Water is slopping from your kitchen sink, the toilet bowl is filling up and there's an evil smell pervading your home... A blocked drain or sewer is not something you will be able to ignore for long! It's also not an enviable DIY task, so read on for the low down on finding a professional to clean up, and solve the problem.
Who is responsible?
Many householders mistakenly believe that drains and sewers are not privately owned, and that upkeep and repairs are therefore the responsibility of the local authority or water company. It's important to understand the situation for your own particular home. Check the Title Deeds for your property to see where drains and sewers are located, and who is responsible for their upkeep.
Take the time to check where you stand - carrying out repairs can be costly, and you should be aware of your potential liability. If you are a tenant, your landlord should take responsibility for this.
Broadly speaking, sewers can be defined as either public or private. Your water company is responsible for sewerage pipes from the point at which they join the public sewerage system. In some cases, your premises will not be directly connected to a public sewer, but will be linked to a network of private sewers which later connects with the public system.
The water company is also responsible for any shared pipe serving properties built prior to October 1937 or a shared pipe which they have adopted.
About 50% of properties in the UK are connected to private sewers and responsibility for the upkeep and maintenance lies with the property owner(s). Private sewers include all shared pipes serving properties constructed after September 1937. Often private sewers have not been built to the same standards as public sewers, so unfortunately problems may occur more frequently.
If you own a new property, you are less likely to be affected by low-grade drain and sewer pipes. Since 2002, house-builders have been required to construct all new sewers to adoptable standards. The government is also considering the adoption of private sewers by the water companies, but as yet responsibility still lies with the householder.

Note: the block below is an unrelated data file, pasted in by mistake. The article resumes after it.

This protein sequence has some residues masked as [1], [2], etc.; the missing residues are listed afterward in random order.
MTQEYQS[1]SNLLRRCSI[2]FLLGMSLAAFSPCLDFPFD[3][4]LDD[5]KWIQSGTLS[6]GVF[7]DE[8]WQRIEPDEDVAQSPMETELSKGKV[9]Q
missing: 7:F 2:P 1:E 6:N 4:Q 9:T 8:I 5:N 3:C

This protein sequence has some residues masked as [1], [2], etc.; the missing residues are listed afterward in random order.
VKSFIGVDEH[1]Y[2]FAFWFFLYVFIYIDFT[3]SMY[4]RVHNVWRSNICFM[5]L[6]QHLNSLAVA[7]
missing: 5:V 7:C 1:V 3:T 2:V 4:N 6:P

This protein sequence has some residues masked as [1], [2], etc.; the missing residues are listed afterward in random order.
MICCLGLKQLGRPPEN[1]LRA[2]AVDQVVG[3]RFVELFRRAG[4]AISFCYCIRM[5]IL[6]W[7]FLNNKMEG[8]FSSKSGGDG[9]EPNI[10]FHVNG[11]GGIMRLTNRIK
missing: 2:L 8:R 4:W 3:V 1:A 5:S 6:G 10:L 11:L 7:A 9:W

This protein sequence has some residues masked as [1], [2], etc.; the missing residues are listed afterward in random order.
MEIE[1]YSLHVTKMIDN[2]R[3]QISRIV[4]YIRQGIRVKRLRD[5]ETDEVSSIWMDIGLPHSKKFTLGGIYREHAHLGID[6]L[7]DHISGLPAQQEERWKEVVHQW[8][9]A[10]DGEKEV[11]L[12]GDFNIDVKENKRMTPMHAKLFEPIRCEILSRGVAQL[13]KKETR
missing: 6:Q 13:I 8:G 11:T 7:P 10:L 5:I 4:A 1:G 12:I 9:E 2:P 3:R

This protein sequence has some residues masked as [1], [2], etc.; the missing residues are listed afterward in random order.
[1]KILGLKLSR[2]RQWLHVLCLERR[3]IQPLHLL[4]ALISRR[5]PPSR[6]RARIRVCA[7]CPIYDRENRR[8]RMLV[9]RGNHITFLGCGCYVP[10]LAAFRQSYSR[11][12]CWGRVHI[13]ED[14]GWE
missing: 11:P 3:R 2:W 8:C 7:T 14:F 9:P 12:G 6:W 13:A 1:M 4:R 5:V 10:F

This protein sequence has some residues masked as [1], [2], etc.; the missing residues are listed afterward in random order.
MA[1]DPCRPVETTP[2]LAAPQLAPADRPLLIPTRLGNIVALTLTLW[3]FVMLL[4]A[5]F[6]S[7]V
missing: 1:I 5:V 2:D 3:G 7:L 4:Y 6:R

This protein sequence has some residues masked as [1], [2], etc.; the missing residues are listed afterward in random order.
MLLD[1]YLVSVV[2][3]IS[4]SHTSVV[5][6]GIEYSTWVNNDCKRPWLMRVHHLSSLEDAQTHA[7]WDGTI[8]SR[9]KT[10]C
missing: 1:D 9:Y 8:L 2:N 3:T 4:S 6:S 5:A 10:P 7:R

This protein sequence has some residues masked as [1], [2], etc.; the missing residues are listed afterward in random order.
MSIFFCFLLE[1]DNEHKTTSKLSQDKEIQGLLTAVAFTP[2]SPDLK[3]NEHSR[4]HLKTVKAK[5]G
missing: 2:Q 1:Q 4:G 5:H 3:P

Don't forget that if several properties drain into a private sewer, upkeep is the joint responsibility of those properties.
Can't I fix the problem myself?
Some drainage and sewerage work can be carried out by the householder. If the dishwater won't drain away, for example, it is certainly worth making sure it is not simply due to an accumulation of food in the u-bend under the sink!
When it comes to major blockages, however, you risk worsening the situation or injuring yourself by adopting a DIY approach. Time to call in the experts!
What services are available?
If you have a simple blockage, a specialist will be able to clear it relatively quickly using a set of drain rods, which screw together to make a long length which can be inserted into the drain or sewerage pipe. A second method is jet vacuumation, also known as High Pressure Water Jetting (HPWJ).
This technique has the advantage of being less intrusive, and is a very effective way of clearing pipes. Material is removed by adjusting the pressure and flow of water, sometimes with the addition of chemical solvents where a build of fat or insoluble material has caused the blockage.
As well as being appropriate for drain "emergencies", HPWJ can be used to regularly clean drains and help prevent the build up of material which could cause a future blockage. Many providers now offer a drain maintenance programme, and most suggest the cleaning is carried out twice a year to minimise the need for emergency unblocking and renovation in the future.